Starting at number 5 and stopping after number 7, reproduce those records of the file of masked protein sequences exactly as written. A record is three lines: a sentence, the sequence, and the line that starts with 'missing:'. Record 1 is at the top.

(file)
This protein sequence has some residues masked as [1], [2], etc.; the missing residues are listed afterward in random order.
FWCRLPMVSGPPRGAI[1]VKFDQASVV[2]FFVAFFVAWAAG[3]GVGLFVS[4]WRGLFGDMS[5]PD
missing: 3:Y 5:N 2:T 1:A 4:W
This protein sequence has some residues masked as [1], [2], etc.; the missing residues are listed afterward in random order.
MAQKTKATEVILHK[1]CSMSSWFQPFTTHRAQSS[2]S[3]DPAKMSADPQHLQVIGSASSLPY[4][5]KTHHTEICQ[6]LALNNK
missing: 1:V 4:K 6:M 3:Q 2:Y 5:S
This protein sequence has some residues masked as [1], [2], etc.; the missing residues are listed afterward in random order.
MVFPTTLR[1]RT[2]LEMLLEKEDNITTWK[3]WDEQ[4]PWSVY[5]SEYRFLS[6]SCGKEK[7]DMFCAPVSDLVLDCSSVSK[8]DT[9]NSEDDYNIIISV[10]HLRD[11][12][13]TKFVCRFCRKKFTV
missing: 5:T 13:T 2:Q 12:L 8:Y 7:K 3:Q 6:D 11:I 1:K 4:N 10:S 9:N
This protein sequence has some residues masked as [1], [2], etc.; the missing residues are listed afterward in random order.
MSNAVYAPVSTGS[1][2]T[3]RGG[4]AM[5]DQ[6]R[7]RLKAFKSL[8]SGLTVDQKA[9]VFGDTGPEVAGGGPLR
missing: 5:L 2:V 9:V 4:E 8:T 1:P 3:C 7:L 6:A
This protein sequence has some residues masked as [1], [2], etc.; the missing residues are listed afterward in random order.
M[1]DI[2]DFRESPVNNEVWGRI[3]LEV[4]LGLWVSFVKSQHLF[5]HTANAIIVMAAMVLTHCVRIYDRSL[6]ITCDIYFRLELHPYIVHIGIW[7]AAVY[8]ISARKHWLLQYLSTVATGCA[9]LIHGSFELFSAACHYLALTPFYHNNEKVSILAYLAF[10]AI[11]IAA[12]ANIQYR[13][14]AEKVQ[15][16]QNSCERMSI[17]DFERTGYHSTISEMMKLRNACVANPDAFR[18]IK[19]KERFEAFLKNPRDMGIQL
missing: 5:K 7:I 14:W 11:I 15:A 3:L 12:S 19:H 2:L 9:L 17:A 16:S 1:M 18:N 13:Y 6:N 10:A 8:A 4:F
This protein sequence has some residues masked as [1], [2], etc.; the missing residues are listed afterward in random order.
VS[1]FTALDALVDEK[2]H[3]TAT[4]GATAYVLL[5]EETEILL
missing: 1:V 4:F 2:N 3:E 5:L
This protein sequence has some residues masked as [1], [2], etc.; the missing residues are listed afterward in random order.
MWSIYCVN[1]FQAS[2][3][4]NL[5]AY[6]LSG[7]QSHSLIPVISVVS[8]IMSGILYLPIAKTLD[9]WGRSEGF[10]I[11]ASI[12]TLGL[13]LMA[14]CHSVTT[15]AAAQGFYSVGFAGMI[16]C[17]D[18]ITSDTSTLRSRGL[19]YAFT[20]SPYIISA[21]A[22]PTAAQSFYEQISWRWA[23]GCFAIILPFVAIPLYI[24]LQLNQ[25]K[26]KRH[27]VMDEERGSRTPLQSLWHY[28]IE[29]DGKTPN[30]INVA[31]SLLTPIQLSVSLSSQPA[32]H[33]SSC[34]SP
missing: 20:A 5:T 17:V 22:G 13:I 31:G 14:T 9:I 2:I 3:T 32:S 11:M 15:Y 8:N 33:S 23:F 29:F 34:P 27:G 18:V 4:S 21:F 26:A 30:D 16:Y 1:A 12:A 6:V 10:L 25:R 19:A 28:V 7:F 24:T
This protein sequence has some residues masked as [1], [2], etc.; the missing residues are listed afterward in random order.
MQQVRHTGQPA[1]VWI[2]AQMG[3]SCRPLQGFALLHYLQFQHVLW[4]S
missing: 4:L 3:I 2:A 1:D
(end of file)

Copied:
This protein sequence has some residues masked as [1], [2], etc.; the missing residues are listed afterward in random order.
M[1]DI[2]DFRESPVNNEVWGRI[3]LEV[4]LGLWVSFVKSQHLF[5]HTANAIIVMAAMVLTHCVRIYDRSL[6]ITCDIYFRLELHPYIVHIGIW[7]AAVY[8]ISARKHWLLQYLSTVATGCA[9]LIHGSFELFSAACHYLALTPFYHNNEKVSILAYLAF[10]AI[11]IAA[12]ANIQYR[13][14]AEKVQ[15][16]QNSCERMSI[17]DFERTGYHSTISEMMKLRNACVANPDAFR[18]IK[19]KERFEAFLKNPRDMGIQL
missing: 5:K 7:I 14:W 11:I 15:A 3:L 12:S 19:H 2:L 9:L 17:A 16:S 1:M 18:N 13:Y 6:N 10:A 8:A 4:F
This protein sequence has some residues masked as [1], [2], etc.; the missing residues are listed afterward in random order.
VS[1]FTALDALVDEK[2]H[3]TAT[4]GATAYVLL[5]EETEILL
missing: 1:V 4:F 2:N 3:E 5:L
This protein sequence has some residues masked as [1], [2], etc.; the missing residues are listed afterward in random order.
MWSIYCVN[1]FQAS[2][3][4]NL[5]AY[6]LSG[7]QSHSLIPVISVVS[8]IMSGILYLPIAKTLD[9]WGRSEGF[10]I[11]ASI[12]TLGL[13]LMA[14]CHSVTT[15]AAAQGFYSVGFAGMI[16]C[17]D[18]ITSDTSTLRSRGL[19]YAFT[20]SPYIISA[21]A[22]PTAAQSFYEQISWRWA[23]GCFAIILPFVAIPLYI[24]LQLNQ[25]K[26]KRH[27]VMDEERGSRTPLQSLWHY[28]IE[29]DGKTPN[30]INVA[31]SLLTPIQLSVSLSSQPA[32]H[33]SSC[34]SP
missing: 20:A 5:T 17:V 22:G 13:I 31:G 14:T 9:I 2:I 3:T 32:S 11:M 15:Y 8:N 33:S 23:F 29:F 34:P 27:G 18:V 4:S 21:F 26:A 30:D 16:Y 1:A 12:A 6:V 10:L 25:R 19:A 28:V 7:F 24:T